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Why Jet Cards Should Be Part Of Your Coronavirus Emergency Planning

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Private aviation often plays a key role in natural disasters. In advance of oncoming hurricanes, there is high demand for private jet charters, and then after the fact, there is another spike.

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Chartering a private jet is often the best way to evacuate. That’s particularly true if you need to relocate elderly relatives or friends, people with medical conditions, young children and household pets.

While private jet operations are restricted by government edicts, airport and airspace closures, and operational requirements, they often continue to serve markets for hours and sometimes days after the airlines suspend service.

With Coronavirus, private aviation may serve an additional role.

As companies put stops on regular business travel, hoping to reduce exposure of employees to contacts with mass groups of random people in airports and airplanes, private jet flights provide a valuable option.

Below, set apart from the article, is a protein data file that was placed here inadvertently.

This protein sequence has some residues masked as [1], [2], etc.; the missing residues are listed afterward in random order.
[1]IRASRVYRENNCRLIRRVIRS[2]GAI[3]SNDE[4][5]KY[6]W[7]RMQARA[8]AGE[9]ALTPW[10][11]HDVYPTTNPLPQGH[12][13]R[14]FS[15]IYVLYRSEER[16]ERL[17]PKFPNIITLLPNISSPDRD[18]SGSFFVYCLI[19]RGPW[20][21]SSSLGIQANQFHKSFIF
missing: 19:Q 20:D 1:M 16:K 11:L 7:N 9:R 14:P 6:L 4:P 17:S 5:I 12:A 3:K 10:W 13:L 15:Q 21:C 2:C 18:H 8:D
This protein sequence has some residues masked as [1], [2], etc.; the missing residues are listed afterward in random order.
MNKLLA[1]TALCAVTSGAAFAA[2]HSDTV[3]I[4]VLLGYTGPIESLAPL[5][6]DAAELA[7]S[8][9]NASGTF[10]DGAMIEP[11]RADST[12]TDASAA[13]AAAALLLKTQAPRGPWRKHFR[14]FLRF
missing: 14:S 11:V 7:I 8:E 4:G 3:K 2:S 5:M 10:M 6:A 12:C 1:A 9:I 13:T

Employees can still try to remote locations or visit customers for business critical in-person meetings, or delivering important materials that might be hard to ship.

For families, flying privately offers a way to still make that vacation or important gathering while limiting exposure.

However, the question is how do you use private aviation for an emergency situation?

One way is to just wait until you need to fly. In that case, you can call several private jet charter brokers and compare quotes.

Of course, you won’t be alone.

If inventory of available private aircraft is stretched, brokers are going to first make sure regular clients are taken [and] accommodated.

Many aircraft that are available for charter are not owned by the company that flies you, but are managed by that company on behalf of the owner.

It could well be in addition to increased demand, some owners who normally allow their aircraft to be used on the charter market, decide to keep them grounded or on call for their own use.